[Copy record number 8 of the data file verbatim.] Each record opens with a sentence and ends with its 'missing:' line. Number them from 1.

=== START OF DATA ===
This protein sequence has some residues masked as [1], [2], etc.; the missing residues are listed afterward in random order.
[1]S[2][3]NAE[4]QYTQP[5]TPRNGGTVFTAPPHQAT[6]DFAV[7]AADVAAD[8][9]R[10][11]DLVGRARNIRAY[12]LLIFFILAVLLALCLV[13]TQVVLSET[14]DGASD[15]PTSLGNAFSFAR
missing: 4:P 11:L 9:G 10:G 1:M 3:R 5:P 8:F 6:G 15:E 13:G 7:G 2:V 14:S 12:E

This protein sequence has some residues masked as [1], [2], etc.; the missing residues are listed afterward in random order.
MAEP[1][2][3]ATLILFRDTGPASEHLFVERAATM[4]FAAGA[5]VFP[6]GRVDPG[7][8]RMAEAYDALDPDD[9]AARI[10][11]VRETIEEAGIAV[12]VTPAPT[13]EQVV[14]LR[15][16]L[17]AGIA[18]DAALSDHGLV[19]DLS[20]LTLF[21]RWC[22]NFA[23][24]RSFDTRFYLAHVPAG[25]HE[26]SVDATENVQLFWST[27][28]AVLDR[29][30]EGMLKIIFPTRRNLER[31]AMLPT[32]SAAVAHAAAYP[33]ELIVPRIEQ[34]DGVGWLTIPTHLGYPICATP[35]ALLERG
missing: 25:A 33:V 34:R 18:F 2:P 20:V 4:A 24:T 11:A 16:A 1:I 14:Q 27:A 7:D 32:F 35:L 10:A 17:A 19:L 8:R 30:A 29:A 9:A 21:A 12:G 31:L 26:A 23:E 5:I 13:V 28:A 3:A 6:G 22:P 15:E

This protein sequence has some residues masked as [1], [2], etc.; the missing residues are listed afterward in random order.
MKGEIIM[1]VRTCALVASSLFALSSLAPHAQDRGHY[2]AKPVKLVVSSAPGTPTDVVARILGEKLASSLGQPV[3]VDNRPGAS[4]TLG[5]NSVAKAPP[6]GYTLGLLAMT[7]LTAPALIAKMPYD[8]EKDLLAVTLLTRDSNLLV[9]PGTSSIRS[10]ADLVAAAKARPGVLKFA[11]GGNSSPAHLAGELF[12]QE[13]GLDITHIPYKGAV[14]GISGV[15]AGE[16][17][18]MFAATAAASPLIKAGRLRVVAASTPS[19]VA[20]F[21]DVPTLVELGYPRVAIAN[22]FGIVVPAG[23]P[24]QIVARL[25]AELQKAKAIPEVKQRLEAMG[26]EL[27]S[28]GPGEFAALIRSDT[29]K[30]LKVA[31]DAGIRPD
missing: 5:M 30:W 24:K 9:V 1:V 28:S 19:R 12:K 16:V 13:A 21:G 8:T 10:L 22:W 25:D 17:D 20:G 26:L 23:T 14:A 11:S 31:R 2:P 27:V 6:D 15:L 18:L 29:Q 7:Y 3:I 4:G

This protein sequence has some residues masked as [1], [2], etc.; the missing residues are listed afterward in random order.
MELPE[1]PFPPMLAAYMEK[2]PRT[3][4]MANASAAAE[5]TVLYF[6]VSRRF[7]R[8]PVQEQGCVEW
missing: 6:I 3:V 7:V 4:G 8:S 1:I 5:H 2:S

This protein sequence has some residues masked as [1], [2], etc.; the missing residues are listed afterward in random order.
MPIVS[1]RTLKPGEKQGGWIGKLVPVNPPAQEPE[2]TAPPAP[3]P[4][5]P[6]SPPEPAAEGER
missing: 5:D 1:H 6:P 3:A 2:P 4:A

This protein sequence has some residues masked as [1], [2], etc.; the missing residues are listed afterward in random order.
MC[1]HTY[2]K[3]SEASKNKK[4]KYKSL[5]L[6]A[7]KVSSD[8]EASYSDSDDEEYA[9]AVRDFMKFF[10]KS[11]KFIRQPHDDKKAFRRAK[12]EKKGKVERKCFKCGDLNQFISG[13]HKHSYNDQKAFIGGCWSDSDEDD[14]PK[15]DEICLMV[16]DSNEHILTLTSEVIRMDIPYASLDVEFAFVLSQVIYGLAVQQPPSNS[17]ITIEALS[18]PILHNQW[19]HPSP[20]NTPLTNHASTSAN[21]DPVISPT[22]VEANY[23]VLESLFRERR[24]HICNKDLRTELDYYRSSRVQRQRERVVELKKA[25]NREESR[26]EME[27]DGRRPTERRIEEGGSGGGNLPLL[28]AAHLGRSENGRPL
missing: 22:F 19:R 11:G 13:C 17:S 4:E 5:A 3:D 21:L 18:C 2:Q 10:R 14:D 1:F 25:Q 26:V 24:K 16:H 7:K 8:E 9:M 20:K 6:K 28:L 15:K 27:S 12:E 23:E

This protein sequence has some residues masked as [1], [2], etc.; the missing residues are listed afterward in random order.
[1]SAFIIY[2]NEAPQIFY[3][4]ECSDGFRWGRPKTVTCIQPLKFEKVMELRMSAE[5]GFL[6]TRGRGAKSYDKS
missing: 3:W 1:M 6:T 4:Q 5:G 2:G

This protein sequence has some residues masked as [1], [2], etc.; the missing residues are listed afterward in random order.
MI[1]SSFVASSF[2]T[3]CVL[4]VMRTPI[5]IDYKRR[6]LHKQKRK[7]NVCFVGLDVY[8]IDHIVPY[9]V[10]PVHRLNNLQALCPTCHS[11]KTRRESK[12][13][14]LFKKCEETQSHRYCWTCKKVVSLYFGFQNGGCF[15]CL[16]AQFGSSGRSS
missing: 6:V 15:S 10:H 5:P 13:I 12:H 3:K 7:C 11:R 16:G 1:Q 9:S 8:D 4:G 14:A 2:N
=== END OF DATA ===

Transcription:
This protein sequence has some residues masked as [1], [2], etc.; the missing residues are listed afterward in random order.
MI[1]SSFVASSF[2]T[3]CVL[4]VMRTPI[5]IDYKRR[6]LHKQKRK[7]NVCFVGLDVY[8]IDHIVPY[9]V[10]PVHRLNNLQALCPTCHS[11]KTRRESK[12][13][14]LFKKCEETQSHRYCWTCKKVVSLYFGFQNGGCF[15]CL[16]AQFGSSGRSS
missing: 6:V 15:S 10:H 5:P 13:I 12:H 3:K 7:C 11:R 16:G 1:Q 9:S 8:D 4:G 14:A 2:N